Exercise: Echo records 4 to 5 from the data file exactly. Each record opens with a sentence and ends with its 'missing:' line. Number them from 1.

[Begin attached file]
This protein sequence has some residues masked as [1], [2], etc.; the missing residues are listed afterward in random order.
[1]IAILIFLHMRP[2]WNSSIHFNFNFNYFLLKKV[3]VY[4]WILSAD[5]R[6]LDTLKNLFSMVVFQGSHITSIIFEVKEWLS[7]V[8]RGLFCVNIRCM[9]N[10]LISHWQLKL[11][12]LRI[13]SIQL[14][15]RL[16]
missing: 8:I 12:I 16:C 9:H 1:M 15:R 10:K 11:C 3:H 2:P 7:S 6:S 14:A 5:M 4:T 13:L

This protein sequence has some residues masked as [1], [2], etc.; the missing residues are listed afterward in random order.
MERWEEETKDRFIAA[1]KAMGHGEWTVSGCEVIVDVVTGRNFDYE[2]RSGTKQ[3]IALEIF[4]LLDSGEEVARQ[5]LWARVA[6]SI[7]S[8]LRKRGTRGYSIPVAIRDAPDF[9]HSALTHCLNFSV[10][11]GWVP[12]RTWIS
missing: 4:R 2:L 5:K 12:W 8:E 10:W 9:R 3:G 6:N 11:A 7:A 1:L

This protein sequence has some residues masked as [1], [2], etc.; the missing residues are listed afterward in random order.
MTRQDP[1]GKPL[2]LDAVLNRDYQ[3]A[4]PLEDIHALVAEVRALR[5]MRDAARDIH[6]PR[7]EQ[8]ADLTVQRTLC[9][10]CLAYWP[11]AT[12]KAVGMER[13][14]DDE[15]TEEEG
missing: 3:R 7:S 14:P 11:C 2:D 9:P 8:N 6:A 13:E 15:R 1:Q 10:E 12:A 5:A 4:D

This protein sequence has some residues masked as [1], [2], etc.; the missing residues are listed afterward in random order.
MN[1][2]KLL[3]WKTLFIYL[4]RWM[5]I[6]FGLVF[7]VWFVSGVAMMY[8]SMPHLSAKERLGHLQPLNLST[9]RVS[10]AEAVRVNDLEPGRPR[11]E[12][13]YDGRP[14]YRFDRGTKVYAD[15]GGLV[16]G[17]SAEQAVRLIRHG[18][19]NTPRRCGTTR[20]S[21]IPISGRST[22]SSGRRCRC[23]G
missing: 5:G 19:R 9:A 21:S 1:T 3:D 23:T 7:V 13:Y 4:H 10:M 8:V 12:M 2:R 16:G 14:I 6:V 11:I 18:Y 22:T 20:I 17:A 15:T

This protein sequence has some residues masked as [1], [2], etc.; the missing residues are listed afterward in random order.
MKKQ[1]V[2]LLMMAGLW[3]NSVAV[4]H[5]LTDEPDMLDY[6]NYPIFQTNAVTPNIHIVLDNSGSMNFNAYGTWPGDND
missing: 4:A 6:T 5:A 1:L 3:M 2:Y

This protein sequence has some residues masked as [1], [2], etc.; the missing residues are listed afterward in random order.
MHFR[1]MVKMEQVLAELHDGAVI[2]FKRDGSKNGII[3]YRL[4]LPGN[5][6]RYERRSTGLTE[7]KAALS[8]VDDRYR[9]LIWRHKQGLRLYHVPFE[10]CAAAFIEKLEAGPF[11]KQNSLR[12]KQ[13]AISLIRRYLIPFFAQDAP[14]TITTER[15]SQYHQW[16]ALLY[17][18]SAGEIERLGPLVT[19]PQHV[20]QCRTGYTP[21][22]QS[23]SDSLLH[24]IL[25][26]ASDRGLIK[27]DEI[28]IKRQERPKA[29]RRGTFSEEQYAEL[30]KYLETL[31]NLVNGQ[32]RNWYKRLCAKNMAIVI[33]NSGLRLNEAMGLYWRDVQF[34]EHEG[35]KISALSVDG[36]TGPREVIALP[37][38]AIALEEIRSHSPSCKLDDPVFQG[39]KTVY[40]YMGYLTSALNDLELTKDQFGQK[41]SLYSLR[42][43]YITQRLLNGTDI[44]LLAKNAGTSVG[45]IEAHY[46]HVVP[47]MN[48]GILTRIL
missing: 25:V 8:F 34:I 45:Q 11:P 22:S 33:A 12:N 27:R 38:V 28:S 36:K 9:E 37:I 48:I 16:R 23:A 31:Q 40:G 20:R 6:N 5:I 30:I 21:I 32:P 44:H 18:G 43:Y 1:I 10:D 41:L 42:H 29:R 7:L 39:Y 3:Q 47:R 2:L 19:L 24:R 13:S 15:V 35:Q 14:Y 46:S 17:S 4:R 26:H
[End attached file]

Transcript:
This protein sequence has some residues masked as [1], [2], etc.; the missing residues are listed afterward in random order.
MN[1][2]KLL[3]WKTLFIYL[4]RWM[5]I[6]FGLVF[7]VWFVSGVAMMY[8]SMPHLSAKERLGHLQPLNLST[9]RVS[10]AEAVRVNDLEPGRPR[11]E[12][13]YDGRP[14]YRFDRGTKVYAD[15]GGLV[16]G[17]SAEQAVRLIRHG[18][19]NTPRRCGTTR[20]S[21]IPISGRST[22]SSGRRCRC[23]G
missing: 5:G 19:R 9:A 21:S 1:T 3:D 23:T 7:V 13:Y 4:H 10:M 8:V 12:M 2:R 16:G 14:I 6:V 11:I 18:Y 22:T 20:I 17:A 15:T

This protein sequence has some residues masked as [1], [2], etc.; the missing residues are listed afterward in random order.
MKKQ[1]V[2]LLMMAGLW[3]NSVAV[4]H[5]LTDEPDMLDY[6]NYPIFQTNAVTPNIHIVLDNSGSMNFNAYGTWPGDND
missing: 4:A 6:T 5:A 1:L 3:M 2:Y